Little Big Planet Vita Review (PS Vita)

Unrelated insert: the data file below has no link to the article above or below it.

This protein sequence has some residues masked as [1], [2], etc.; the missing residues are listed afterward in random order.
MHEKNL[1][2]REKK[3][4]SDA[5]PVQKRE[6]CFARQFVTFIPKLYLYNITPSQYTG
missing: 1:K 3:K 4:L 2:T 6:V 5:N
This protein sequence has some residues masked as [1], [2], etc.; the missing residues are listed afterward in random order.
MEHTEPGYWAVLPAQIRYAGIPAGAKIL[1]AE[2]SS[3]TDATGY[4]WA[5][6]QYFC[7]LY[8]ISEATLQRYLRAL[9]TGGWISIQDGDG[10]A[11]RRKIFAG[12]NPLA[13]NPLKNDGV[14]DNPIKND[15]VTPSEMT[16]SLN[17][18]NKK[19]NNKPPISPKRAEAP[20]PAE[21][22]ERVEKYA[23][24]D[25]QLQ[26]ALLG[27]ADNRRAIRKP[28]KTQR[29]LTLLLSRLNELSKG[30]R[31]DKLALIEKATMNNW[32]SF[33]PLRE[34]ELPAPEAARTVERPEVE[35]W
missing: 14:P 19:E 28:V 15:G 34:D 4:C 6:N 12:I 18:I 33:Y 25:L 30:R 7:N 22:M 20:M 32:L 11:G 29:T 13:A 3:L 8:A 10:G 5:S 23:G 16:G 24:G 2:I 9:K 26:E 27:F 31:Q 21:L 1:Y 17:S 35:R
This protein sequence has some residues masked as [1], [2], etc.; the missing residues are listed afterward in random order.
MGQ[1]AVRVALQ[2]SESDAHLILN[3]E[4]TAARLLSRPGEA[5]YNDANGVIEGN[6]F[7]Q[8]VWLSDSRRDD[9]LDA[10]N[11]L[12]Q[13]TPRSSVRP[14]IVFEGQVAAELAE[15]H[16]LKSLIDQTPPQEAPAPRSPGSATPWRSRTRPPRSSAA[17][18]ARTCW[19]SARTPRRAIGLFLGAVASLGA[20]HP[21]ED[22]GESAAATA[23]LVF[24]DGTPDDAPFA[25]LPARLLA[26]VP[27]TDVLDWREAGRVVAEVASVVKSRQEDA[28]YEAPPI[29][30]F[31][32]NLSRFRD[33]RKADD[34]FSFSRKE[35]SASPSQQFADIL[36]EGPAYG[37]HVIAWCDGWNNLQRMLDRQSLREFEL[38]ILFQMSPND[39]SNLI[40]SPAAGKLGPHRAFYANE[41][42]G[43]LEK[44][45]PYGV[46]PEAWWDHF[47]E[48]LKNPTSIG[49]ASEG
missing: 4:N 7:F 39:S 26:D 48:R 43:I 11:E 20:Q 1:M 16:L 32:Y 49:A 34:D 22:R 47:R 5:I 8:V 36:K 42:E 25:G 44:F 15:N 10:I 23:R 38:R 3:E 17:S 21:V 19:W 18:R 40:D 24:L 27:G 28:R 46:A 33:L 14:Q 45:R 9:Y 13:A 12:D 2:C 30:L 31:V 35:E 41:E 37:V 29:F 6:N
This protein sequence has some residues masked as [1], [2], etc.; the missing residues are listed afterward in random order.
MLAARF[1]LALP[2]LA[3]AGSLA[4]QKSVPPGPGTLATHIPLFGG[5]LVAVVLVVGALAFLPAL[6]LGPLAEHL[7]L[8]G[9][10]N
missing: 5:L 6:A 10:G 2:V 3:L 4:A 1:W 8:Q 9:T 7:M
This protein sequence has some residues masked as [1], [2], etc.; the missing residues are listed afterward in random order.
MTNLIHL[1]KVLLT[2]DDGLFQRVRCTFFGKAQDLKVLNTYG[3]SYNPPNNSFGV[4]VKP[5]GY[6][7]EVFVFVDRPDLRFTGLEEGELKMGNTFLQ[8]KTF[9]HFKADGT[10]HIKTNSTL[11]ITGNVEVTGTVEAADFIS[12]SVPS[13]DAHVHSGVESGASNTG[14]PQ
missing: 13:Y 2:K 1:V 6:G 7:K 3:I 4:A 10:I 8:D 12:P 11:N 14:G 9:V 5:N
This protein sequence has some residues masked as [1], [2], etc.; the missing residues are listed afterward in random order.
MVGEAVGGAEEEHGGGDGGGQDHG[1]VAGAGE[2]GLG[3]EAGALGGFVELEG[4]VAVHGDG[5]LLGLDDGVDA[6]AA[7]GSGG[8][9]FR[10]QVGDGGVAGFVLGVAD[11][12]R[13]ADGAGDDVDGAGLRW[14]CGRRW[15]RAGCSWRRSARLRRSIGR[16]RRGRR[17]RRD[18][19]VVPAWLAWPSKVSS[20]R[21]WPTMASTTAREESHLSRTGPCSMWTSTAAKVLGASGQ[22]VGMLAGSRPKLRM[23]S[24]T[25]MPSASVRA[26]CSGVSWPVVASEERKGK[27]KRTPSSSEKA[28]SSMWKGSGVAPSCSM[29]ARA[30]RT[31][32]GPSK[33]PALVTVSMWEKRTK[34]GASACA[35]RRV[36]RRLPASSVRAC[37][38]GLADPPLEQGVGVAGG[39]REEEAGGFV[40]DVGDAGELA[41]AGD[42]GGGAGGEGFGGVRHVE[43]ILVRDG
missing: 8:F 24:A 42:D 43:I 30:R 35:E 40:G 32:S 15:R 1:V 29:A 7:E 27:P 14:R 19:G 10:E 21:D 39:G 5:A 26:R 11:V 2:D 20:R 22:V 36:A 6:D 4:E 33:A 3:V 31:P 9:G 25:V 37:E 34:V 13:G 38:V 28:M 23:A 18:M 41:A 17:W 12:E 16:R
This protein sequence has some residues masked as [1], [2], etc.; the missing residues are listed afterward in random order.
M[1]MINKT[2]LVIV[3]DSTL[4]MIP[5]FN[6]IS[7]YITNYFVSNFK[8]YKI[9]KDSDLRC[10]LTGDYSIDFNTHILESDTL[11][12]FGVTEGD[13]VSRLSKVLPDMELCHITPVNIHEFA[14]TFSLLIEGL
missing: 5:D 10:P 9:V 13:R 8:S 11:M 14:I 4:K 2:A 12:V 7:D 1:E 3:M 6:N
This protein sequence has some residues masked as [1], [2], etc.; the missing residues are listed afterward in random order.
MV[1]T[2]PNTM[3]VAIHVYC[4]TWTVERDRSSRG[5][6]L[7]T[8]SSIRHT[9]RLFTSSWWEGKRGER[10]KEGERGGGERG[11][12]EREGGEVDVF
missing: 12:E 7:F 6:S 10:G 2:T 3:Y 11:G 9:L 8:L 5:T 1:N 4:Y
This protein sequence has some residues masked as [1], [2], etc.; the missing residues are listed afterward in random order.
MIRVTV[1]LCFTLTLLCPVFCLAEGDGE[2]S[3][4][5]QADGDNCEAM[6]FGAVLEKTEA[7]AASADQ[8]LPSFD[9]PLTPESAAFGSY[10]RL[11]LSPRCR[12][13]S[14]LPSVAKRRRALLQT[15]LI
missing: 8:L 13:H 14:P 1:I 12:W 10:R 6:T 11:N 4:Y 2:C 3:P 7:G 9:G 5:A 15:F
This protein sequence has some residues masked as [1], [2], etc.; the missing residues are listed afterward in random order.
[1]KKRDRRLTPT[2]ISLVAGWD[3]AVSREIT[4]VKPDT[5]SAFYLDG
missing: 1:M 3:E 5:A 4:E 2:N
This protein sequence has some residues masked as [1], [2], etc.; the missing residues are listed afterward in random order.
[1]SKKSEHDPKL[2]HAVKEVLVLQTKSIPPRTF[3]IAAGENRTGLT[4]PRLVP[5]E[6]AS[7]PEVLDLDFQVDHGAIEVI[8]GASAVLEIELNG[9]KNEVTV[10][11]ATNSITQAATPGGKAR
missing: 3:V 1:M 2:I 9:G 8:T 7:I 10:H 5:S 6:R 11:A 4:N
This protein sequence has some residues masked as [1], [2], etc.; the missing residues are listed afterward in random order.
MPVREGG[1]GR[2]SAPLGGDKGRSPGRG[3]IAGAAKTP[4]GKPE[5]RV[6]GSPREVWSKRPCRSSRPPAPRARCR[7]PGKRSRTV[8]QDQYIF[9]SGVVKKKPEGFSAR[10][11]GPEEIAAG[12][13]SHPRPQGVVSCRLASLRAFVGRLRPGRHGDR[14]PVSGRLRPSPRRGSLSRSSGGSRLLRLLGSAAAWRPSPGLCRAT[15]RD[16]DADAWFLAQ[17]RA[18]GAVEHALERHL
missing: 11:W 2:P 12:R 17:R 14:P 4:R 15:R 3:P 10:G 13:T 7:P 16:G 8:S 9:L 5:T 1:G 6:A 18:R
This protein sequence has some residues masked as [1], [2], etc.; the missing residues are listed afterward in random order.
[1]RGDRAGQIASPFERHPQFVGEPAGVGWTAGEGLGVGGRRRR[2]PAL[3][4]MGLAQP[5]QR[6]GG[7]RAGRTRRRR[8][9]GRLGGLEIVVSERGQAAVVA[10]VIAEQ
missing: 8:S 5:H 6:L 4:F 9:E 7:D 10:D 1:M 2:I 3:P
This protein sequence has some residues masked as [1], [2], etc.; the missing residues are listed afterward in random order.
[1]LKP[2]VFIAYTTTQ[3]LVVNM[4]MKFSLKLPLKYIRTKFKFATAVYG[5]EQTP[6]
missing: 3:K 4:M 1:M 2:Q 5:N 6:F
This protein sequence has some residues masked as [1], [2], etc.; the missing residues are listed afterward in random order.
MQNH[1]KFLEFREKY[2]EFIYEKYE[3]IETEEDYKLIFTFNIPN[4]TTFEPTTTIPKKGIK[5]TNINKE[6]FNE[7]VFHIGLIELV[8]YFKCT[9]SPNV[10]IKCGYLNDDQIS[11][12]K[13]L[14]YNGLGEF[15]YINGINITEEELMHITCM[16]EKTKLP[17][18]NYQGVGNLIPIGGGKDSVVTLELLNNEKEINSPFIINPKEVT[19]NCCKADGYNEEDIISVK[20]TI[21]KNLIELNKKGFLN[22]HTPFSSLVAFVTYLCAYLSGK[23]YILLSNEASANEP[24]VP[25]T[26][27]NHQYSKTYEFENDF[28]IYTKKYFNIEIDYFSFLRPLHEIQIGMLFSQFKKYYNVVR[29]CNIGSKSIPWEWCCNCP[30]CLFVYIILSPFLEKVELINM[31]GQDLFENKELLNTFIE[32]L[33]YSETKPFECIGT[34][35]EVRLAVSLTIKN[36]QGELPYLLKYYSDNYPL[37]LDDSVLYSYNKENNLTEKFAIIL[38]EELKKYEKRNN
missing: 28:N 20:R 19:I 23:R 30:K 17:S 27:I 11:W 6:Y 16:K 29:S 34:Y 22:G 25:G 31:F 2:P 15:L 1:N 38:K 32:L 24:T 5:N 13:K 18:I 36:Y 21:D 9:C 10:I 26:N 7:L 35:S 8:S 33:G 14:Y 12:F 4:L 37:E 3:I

When the original Little Big Planet exploded in to the world of video games in 2008, it was like a shot in the arm to the PlayStation 3. It was just what Sony had needed – a loveable mascot that people could get behind, a platformer that would appeal to both the core and the fringe audience, and something that would sell like gangbusters. Players were given a virtual toy box filled with tools that most had never seen before, and it allowed players everywhere to ascend to something more – the realm of creators and designers. Little Big Planet 2 further upped the ante, adding more tools to the mix, and ultimately giving players even more freedom to make what they wanted, leading to some levels that I can honestly say were better than the levels the actual developers had created. In between those two gems was Little Big Planet PSP, which was a great game in its own right (even though is was only single player), and which also allowed you to create your own levels on the go. With such a heady prestige in front of him, can Sackboy really show us anything new this go around?